After UX Lx, still no idea what the UX stands for 00:34 on Monday
Three weeks ago I came to the UX Lx conference in Lisbon with one goal in mind: I wanted to find out if there’s a consensus on what User Experience is. My verdict after three long days of workshops, talks, coffee breaks, and beer towers: there isn’t. Nobody knows what UX means.
Actually, that’s wrong. Almost everybody is pretty sure of what UX is. The problem is that there’s no shared meaning for “user experience” and the opinions are varied enough to make the term vague, even irrelevant.
Taking a page from the amusing Eric Reiss and his Copywriting for the Web presentation, we (as the UX community, if there is one) have no shared reference for UX among us. We share common beliefs but not a common reference: we want to use our design powers to fix broken experiences and make the world better by creating new, good experiences. And because of these common beliefs, we slap the “UX” tag on basically any concrete activity that furthers our beliefs.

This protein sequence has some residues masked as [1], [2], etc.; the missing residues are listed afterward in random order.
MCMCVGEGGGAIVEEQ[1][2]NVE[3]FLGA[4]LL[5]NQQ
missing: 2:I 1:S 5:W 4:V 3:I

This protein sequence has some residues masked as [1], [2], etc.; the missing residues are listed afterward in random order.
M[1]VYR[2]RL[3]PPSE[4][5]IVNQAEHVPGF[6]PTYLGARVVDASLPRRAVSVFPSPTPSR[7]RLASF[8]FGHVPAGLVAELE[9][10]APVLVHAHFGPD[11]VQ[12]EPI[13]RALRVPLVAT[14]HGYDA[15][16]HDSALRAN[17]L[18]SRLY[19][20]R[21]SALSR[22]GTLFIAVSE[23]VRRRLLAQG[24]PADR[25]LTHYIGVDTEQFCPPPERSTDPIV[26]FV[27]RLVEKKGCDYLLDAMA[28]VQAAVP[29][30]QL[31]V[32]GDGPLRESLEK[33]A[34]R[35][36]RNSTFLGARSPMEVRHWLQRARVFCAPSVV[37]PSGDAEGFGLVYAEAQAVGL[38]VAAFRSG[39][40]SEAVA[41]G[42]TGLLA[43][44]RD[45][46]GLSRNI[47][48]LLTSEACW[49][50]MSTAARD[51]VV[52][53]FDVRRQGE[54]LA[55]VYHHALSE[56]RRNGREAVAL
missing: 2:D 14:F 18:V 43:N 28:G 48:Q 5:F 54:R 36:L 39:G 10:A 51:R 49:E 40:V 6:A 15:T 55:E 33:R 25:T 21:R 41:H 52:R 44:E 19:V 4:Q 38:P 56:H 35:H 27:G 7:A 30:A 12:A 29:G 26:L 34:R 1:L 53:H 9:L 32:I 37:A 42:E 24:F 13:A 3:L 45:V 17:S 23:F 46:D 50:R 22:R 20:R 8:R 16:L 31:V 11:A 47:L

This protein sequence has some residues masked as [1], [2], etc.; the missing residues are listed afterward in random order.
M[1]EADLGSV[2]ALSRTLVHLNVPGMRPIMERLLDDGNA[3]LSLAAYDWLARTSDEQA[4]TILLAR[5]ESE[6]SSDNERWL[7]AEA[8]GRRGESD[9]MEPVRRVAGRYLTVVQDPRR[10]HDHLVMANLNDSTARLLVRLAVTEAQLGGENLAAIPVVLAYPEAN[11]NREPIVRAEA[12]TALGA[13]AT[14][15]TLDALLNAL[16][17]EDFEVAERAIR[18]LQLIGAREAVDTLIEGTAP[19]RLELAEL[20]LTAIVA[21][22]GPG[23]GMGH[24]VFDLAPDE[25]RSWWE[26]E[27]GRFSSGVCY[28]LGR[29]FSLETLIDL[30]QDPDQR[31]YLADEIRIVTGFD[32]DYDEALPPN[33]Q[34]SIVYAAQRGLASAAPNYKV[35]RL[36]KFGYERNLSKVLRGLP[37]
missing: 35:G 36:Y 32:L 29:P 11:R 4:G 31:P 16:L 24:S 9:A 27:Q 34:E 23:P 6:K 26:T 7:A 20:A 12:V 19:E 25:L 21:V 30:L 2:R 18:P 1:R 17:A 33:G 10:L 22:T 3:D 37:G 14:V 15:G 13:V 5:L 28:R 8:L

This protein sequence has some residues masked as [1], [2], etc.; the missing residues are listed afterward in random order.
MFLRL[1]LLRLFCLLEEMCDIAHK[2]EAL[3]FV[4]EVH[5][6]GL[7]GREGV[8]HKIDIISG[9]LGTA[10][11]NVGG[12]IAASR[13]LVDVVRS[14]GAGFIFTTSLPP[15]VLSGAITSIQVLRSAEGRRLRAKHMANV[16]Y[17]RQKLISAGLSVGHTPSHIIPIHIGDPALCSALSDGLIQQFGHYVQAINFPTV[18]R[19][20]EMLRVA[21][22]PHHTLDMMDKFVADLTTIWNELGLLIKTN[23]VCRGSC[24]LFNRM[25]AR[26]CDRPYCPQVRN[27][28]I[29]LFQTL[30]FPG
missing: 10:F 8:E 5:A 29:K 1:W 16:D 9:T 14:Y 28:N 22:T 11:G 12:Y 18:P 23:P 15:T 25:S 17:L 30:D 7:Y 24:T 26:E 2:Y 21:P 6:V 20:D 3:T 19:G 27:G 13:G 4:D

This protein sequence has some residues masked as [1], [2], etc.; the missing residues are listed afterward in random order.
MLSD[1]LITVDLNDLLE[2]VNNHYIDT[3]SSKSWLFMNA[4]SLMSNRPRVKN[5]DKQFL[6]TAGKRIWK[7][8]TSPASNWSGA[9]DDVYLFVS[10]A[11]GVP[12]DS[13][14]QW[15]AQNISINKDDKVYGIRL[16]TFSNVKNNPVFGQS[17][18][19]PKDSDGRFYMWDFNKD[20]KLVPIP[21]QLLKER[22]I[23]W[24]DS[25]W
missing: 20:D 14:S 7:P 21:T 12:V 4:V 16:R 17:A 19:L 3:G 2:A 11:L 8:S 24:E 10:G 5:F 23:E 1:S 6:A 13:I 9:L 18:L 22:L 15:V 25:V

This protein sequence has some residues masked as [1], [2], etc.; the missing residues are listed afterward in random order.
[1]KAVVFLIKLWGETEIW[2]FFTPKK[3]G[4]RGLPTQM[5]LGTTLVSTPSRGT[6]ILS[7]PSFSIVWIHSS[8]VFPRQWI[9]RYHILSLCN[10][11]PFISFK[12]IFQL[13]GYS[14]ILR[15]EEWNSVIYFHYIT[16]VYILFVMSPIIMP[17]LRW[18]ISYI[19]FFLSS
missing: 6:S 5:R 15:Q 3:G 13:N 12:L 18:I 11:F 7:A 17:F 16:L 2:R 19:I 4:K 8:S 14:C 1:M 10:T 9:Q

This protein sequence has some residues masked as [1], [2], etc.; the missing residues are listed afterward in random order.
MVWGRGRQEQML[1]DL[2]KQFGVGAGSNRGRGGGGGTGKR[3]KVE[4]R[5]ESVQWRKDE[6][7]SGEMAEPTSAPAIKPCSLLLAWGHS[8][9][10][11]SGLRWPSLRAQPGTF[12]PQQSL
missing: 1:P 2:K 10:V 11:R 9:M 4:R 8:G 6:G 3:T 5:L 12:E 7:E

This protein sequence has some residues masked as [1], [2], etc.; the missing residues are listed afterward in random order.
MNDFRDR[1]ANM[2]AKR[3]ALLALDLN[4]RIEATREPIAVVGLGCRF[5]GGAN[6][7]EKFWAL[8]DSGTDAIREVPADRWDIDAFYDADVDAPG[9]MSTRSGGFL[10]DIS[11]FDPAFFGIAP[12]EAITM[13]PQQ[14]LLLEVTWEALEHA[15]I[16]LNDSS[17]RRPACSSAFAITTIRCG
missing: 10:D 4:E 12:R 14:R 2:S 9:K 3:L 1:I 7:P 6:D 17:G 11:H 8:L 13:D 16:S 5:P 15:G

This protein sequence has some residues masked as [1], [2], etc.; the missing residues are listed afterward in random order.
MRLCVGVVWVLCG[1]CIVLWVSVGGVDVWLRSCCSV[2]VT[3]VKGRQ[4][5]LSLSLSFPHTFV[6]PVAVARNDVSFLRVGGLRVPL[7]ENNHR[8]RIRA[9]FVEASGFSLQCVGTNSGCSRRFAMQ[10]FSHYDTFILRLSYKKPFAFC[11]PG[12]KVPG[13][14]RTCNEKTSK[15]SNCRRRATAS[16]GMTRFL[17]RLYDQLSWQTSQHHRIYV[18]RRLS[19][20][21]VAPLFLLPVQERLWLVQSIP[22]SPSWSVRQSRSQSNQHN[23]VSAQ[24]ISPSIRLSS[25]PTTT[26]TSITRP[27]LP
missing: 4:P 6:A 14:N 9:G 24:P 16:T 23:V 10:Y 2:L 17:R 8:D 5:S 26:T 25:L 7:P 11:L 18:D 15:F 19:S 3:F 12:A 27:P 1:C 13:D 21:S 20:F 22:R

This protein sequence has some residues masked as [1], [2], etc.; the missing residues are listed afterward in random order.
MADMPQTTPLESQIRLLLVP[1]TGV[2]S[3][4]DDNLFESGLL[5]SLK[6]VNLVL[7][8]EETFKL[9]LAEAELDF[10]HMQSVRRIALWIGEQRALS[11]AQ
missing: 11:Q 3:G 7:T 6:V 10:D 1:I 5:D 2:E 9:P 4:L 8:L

Not sure if this is a cause or a consequence of the above, but I feel there’s an aura of magic around UX.
This aura is good for the enthusiasm it creates in people: a junior pixel pusher can get energized when skinning buttons becomes user experience design. After all, the visual look of buttons is a highly relevant issue of user experience — one highly relevant issue, that is. A usability researcher is no more doing an interview after another, but they’re actually making observations about the the user experience. The vagueness of the term evokes a sense of whole, that makes the work of a peg feel all the more important, and thus rewarding.
And if you’re into the kind of marketing that promises heavens on earth with such clever wording, the advertiser will never get caught lying, “user experience” is a silver bullet for you. Just push out the next version of your product with a “now at least 27% better user experience” sticker on it.
But the magic aura of UX is also a bad thing. The fluff of the aura, and the self-confidence of UX practitioners, makes it difficult to discuss anything labeled “user experience”. The aura clouds progress, and slows down change, apart from cosmetic improvements in the details.
I have no idea what to suggest people do about this. Maybe we just need to let all voices be heard, and wait for a clear and shared definitions to appear in the long run.